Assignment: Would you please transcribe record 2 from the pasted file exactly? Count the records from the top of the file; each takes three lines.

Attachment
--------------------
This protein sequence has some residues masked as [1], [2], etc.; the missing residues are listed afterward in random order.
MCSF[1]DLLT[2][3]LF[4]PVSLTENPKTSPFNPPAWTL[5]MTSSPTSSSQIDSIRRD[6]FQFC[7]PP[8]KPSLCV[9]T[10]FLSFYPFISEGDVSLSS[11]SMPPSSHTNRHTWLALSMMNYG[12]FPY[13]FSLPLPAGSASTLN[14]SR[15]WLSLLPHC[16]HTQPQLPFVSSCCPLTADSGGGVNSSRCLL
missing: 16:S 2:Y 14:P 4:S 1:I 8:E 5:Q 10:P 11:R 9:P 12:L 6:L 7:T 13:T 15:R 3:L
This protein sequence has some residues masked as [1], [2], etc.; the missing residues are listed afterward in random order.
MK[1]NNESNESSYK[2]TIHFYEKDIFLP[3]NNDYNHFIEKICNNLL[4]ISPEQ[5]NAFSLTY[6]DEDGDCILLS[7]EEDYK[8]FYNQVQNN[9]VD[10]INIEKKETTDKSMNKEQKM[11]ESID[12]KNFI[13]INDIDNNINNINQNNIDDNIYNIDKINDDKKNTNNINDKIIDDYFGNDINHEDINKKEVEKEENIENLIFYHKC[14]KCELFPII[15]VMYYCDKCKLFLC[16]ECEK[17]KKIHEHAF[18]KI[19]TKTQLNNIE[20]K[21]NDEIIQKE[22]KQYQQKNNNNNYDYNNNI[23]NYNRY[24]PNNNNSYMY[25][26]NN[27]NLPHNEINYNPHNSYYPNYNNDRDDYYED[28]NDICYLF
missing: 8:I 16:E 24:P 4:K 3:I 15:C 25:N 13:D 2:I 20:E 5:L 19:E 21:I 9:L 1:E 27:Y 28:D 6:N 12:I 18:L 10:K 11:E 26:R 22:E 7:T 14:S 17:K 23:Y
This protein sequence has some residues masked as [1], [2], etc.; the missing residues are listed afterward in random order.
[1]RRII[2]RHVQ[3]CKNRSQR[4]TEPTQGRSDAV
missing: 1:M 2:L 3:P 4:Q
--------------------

This protein sequence has some residues masked as [1], [2], etc.; the missing residues are listed afterward in random order.
MK[1]NNESNESSYK[2]TIHFYEKDIFLP[3]NNDYNHFIEKICNNLL[4]ISPEQ[5]NAFSLTY[6]DEDGDCILLS[7]EEDYK[8]FYNQVQNN[9]VD[10]INIEKKETTDKSMNKEQKM[11]ESID[12]KNFI[13]INDIDNNINNINQNNIDDNIYNIDKINDDKKNTNNINDKIIDDYFGNDINHEDINKKEVEKEENIENLIFYHKC[14]KCELFPII[15]VMYYCDKCKLFLC[16]ECEK[17]KKIHEHAF[18]KI[19]TKTQLNNIE[20]K[21]NDEIIQKE[22]KQYQQKNNNNNYDYNNNI[23]NYNRY[24]PNNNNSYMY[25][26]NN[27]NLPHNEINYNPHNSYYPNYNNDRDDYYED[28]NDICYLF
missing: 8:I 16:E 24:P 4:K 3:I 15:C 25:N 13:D 2:I 20:E 5:L 19:E 21:I 9:L 1:E 27:Y 28:D 6:N 12:I 18:L 10:K 11:E 26:R 22:E 7:T 14:S 17:K 23:Y